As 2nd Ave. Subway opens, MTA Chairman Prendergast announces retirementBy
So anything big happen when I was gone?
After a New Year’s trip to Paris, I arrived back to a New York City with a brand new part of a subway as the Second Ave. Subway opened to the public on January 1. I was skeptical the agency would be able to hit its target date, but under extreme pressure from Gov. Andrew Cuomo, the four-stop extension of the Q train arrived with champagne and a party on New Year’s Eve. Already, Upper East Side residents who now live a ten-minute one-seat subway ride away from Times Square have been raving about the new service, and I’ll have more details, thoughts and photos from the Phase 1 subway stops later this week. But first the news.
As the first part of the Second Ave. Subway has opened, current MTA Chairman and CEO Tom Prendergast has said he will step down from his position and retire from public service within the next few weeks or months. Prendergast has been in charge of the MTA since June of 2013 when he was elevated from his job as President of New York City Transit when Joe Lhota stepped down to run for mayor, and Prendergast was recently confirmed to a term set to run through 2021.
“Opening the Second Avenue Subway [last] weekend was a crowning achievement for the MTA and I’m proud to have been a part of such a historic moment. It has not only changed the daily commute for hundreds of thousands of customers, it has helped change the face of the MTA – showing the public we can meet the deadlines we set for ourselves,” Prendergast said in a statement. “It’s never easy to leave an organization after 25 years of service, but I do so knowing that the MTA will continue to serve the public so well and that our Governor will ensure New York continues to have the most robust transportation system in the country.”
While Prendergast will serve just shy of four years as MTA head, his departure continues a recent trend in turnover atop the MTA. Not counting interim agency leaders, Prednergast’s eventually replacement will be the MTA’s fifth chairman since the end of Peter Kalikow’s term in late 2007. As a comparison, the agency had only five chairmen from its founding in 1968 until the end of Robert Riley’s term in 1991. The turnover has led to shifting priorities and, at times, a lack of direction, but with Prendergast at the helm, the agency had steadied its direction a bit (though the multi-billion-dollar elephant in the room that is the MTA’s capital costs has been largely ignored for years now).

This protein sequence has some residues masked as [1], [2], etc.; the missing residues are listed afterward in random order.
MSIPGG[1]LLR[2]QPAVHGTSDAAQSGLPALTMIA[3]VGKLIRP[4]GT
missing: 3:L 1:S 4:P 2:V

In recent months, Gov. Cuomo had taken a keen interest in MTA goings-on, for better or worse, and with Prendergast’s departure, Cuomo will have an opportunity to further extend his hands-on approach to the MTA. Kenneth Lovett of the Daily News, who broke word of Prendergast’s departure, had an early list of potential replacements. This rogues gallery includes current Port Authority Executive Director Pat Foye, NYC Transit President Ronnie Hakim (who could be the first woman in the job), NYS DOT Commissioner Matt Driscoll, U.S. Transportation Secretary Anthony Foxx, one-time U.S. Deputy Secretary of Transportation John Porcari, Joe Lhota in a repeat performance, and Cuomo confidantes Rick Cotton or Larry Schwartz, the latter of whom currently sits on the MTA Board.
It’s too early to know for now who will take over for Prendergast or who is even a front-runner, but the list of challenges on hand for the MTA in the coming months and years is substantial. In the short-term, the current TWU contract expires on January 15, and the union is asking for raises and other benefits. Fare hikes are set to go into effect in March, and the agency is knee-deep in planning both Phase 2 of the Second Ave. Subway and logistics for the upcoming L train shutdown. Meanwhile, the MTA’s cost problem should be front and center for any incoming CEO/Chair.
As Prendergast’s departure nears, I’ll assess his legacy. For now, the MTA heads into another period of change and uncertainty at the top just as work wraps on the agency’s signature project of the past decade. What comes next from Cuomo and from Prendergast’s successor is, for now, a bit of a mystery.